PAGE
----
A placebo-controlled trial study used rifaximin immediately after microbial therapy for CDI and approximately 80% of patients responded favorably to the treatment [16]. Taken together, the cure rate of the above-mentioned studies is evidently higher than the cure rate of 65% in our study. One possible explanation is our patients were more prone to relapses that might have contributed to the decreased outcome as compared with the results observed in past studies. The predictable factors influencing the recovery rate are increased age, low albumin levels, disease severity, exposure to the hospital environment, and use of proton pump inhibitors [17-22].

Marchese et al. in their study discussed the possibility of the therapeutic use of rifaximin in gastrointestinal (GIT) diseases, cirrhosis, and possible portal encephalopathy [23]. Furthermore, low-resistant populations showed that high levels of the drug that reached the GIT tract were helpful in preventing mutations. Garey et al. concluded that giving rifaximin 1200 mg for two weeks continued by two weeks of half the dose was effective in resolving C. difficile-associated diarrhea and avoiding recurrence in the majority of patients having a response rate of 83% [24].

Similarly, Ng et al. reported rifaximin being an effective alternative therapy for the management of C. difficile infections thereby reducing the recurrence of infections as it only gets minimally absorbed in systemic circulation [25]. However, the authors also discussed clinical studies in which resistance to the drug had a major effect on its effectiveness (29.1%-48.9%) against the infection. Moreover, in a pilot study by Garey et al., individuals with CDI who were prescribed rifaximin were found to have a reduced rate of recurrent diarrhea (21%) (p=0.018) in contrast to placebo (49%) whereas recurrence of CDI was higher in the placebo group (31%) as compared to the rifaximin group (15%) (p=0.11) [13].

Berman found recurrence of C. difficile-associated diarrhea to resolve with a combination of drugs such as probiotics, vancomycin, and rifaximin for a duration of seven weeks [12]. In a different study by Tannous et al., rifaximin was also seen to be beneficial for managing the recurrence of CDI as no recurrence was observed even after six months of treatment had ended [26].

In our study, we found some limitations. For instance, we tried to analyse if the association of these above-mentioned factors with rifaximin could be assessed, but the sample turned out to be small to address this. Furthermore, due to the small sample size, the findings of the study cannot be generalized to a larger cohort.

Nevertheless, the development of resistance against rifaximin is a potential concern. This is attributed to genetic mutations in the beta subunit of ribonucleic acid (RNA) polymerase [27]. However, extensive research is required to explore the factors associated with rifaximin resistance to develop strategies to mitigate the process.

Conclusions

In conclusion, rifaximin treatment was found to be significantly effective in the resolution of symptoms of CDI unresponsive to metronidazole therapy. Moreover, we also found that the duration of diarrhea of more than three weeks was significantly associated with the failure of therapy. Further large-scale studies are required to confirm the claim that rifaximin is effective in completely curing the Clostridium infection resistant to conventional therapy.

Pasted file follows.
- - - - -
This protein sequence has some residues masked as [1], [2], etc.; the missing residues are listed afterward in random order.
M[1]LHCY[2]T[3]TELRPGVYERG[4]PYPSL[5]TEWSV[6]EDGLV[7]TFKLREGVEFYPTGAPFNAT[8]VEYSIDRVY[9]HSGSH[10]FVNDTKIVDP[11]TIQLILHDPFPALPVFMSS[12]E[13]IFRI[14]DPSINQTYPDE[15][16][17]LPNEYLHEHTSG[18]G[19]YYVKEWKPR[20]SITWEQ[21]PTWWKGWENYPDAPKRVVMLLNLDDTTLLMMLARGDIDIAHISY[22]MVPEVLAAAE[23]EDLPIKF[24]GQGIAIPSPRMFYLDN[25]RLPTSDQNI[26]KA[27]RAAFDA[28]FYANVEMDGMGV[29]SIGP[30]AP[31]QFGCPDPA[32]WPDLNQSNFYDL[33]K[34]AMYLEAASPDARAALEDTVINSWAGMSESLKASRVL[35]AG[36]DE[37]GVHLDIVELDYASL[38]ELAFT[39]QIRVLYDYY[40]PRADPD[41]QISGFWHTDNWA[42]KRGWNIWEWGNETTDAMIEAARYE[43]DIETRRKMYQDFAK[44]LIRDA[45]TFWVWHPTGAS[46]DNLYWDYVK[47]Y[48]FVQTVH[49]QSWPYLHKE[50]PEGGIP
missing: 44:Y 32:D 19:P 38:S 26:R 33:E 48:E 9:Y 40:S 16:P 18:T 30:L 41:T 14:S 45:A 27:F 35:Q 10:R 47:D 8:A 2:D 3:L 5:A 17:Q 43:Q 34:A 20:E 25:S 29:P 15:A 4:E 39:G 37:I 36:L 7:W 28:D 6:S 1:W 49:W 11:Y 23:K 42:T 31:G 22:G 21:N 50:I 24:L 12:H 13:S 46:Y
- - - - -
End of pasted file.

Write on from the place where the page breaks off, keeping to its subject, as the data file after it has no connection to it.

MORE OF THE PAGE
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Original article
peer-reviewed

Rifaximin Therapy for Patients With Metronidazole-Unresponsive Clostridium difficile Infection


Author Information

Muhammad Waqas

Department of Gastroenterology, Lahore General Hospital, Lahore, PAK

Khadija Mohib

Department of Family Medicine, Tarzana Medical Group, Tarzana, USA

Aniqa Saleem

Department of Physiology, Sindh Institute of Physical Medicine and Rehabilitation, Karachi, PAK

Mahak LNU

Department of Medicine, Jinnah Postgraduate Medical Centre, Karachi, PAK

Sabeen Arjumand

Department of Pharmacology, Sharif Medical and Dental College, Lahore, PAK

Hafiz Habib Ur Rehman Khalil

Department of Gastroenterology, Lahore General Hospital, Lahore, PAK

Rukhshanda Nosheen

Department of Medicine, Lahore General Hospital, Lahore, PAK

Sharmeen Abbas

Department of Medicine, Services Hospital Lahore, Lahore, PAK

Kanza M. Maqsood

Department of Medicine, People's University of Medical & Health Sciences for Women, Nawabshah, PAK

Kiran Abbas Corresponding Author

Department of Medicine, Jinnah Postgraduate Medical Centre, Karachi, PAK


Ethics Statement and Conflict of Interest Disclosures

Human subjects: Consent was obtained or waived by all participants in this study. Lahore General Hospital IRB issued approval IRB/Gastroenterology-5422. Animal subjects: All authors have confirmed that this study did not involve animal subjects or tissue. Conflicts of interest: In compliance with the ICMJE uniform disclosure form, all authors declare the following: Payment/services info: All authors have declared that no financial support was received from any organization for the submitted work. Financial relationships: All authors have declared that they have no financial relationships at present or within the previous three years with any organizations that might have an interest in the submitted work. Other relationships: All authors have declared that there are no other relationships or activities that could appear to have influenced the submitted work.



Original article
peer-reviewed

Rifaximin Therapy for Patients With Metronidazole-Unresponsive Clostridium difficile Infection